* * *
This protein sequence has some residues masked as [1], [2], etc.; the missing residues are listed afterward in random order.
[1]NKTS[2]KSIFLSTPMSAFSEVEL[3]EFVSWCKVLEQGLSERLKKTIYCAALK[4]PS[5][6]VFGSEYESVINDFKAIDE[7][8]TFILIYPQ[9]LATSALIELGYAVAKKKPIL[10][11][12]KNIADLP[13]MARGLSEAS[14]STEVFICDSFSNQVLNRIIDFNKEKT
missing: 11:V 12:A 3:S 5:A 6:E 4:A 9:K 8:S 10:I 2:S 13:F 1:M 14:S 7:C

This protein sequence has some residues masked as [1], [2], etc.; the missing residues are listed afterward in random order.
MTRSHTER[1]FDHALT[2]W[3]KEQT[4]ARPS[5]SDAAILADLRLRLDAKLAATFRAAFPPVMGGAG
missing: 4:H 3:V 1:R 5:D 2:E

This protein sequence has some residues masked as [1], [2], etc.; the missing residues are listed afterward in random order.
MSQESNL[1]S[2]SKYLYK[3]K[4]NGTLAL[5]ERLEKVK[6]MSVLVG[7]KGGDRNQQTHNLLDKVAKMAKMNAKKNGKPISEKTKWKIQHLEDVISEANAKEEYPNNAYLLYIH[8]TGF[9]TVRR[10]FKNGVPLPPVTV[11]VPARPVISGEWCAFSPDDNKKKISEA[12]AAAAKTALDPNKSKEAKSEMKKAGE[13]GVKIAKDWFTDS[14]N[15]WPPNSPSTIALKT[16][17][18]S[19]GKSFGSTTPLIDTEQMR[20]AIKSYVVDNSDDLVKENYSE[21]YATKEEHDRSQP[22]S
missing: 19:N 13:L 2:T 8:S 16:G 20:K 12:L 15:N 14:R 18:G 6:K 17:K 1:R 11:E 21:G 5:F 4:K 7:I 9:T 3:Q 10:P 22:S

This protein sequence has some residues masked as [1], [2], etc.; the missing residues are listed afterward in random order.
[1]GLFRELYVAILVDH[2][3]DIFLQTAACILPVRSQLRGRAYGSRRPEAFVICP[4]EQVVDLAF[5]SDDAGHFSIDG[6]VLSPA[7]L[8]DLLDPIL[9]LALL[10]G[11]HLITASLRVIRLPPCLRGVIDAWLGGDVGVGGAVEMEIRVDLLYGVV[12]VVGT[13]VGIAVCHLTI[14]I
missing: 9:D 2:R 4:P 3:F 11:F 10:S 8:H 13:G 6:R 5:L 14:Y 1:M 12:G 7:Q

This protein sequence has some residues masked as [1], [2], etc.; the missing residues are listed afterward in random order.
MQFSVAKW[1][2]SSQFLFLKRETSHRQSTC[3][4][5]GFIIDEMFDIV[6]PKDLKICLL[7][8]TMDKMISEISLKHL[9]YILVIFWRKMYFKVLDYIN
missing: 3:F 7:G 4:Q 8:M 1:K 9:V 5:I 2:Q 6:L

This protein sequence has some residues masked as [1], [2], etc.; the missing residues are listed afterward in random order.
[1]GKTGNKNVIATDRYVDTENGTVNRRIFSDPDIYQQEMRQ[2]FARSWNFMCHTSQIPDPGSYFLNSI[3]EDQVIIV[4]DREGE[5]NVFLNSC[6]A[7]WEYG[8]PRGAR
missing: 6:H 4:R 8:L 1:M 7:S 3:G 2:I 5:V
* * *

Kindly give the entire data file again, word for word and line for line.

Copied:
This protein sequence has some residues masked as [1], [2], etc.; the missing residues are listed afterward in random order.
[1]NKTS[2]KSIFLSTPMSAFSEVEL[3]EFVSWCKVLEQGLSERLKKTIYCAALK[4]PS[5][6]VFGSEYESVINDFKAIDE[7][8]TFILIYPQ[9]LATSALIELGYAVAKKKPIL[10][11][12]KNIADLP[13]MARGLSEAS[14]STEVFICDSFSNQVLNRIIDFNKEKT
missing: 11:V 12:A 3:S 5:A 6:E 4:A 9:K 8:S 10:I 2:S 13:F 1:M 14:S 7:C

This protein sequence has some residues masked as [1], [2], etc.; the missing residues are listed afterward in random order.
MTRSHTER[1]FDHALT[2]W[3]KEQT[4]ARPS[5]SDAAILADLRLRLDAKLAATFRAAFPPVMGGAG
missing: 4:H 3:V 1:R 5:D 2:E

This protein sequence has some residues masked as [1], [2], etc.; the missing residues are listed afterward in random order.
MSQESNL[1]S[2]SKYLYK[3]K[4]NGTLAL[5]ERLEKVK[6]MSVLVG[7]KGGDRNQQTHNLLDKVAKMAKMNAKKNGKPISEKTKWKIQHLEDVISEANAKEEYPNNAYLLYIH[8]TGF[9]TVRR[10]FKNGVPLPPVTV[11]VPARPVISGEWCAFSPDDNKKKISEA[12]AAAAKTALDPNKSKEAKSEMKKAGE[13]GVKIAKDWFTDS[14]N[15]WPPNSPSTIALKT[16][17][18]S[19]GKSFGSTTPLIDTEQMR[20]AIKSYVVDNSDDLVKENYSE[21]YATKEEHDRSQP[22]S
missing: 19:N 13:L 2:T 8:S 16:G 20:K 12:L 15:N 14:R 18:G 6:K 17:K 1:R 11:E 21:G 5:F 4:K 7:I 9:T 3:Q 10:P 22:S

This protein sequence has some residues masked as [1], [2], etc.; the missing residues are listed afterward in random order.
[1]GLFRELYVAILVDH[2][3]DIFLQTAACILPVRSQLRGRAYGSRRPEAFVICP[4]EQVVDLAF[5]SDDAGHFSIDG[6]VLSPA[7]L[8]DLLDPIL[9]LALL[10]G[11]HLITASLRVIRLPPCLRGVIDAWLGGDVGVGGAVEMEIRVDLLYGVV[12]VVGT[13]VGIAVCHLTI[14]I
missing: 9:D 2:R 4:P 3:F 11:F 10:S 8:H 13:G 6:R 5:L 14:Y 1:M 12:G 7:Q

This protein sequence has some residues masked as [1], [2], etc.; the missing residues are listed afterward in random order.
MQFSVAKW[1][2]SSQFLFLKRETSHRQSTC[3][4][5]GFIIDEMFDIV[6]PKDLKICLL[7][8]TMDKMISEISLKHL[9]YILVIFWRKMYFKVLDYIN
missing: 3:F 7:G 4:Q 8:M 1:K 9:V 5:I 2:Q 6:L

This protein sequence has some residues masked as [1], [2], etc.; the missing residues are listed afterward in random order.
[1]GKTGNKNVIATDRYVDTENGTVNRRIFSDPDIYQQEMRQ[2]FARSWNFMCHTSQIPDPGSYFLNSI[3]EDQVIIV[4]DREGE[5]NVFLNSC[6]A[7]WEYG[8]PRGAR
missing: 6:H 4:R 8:L 1:M 7:S 3:G 2:I 5:V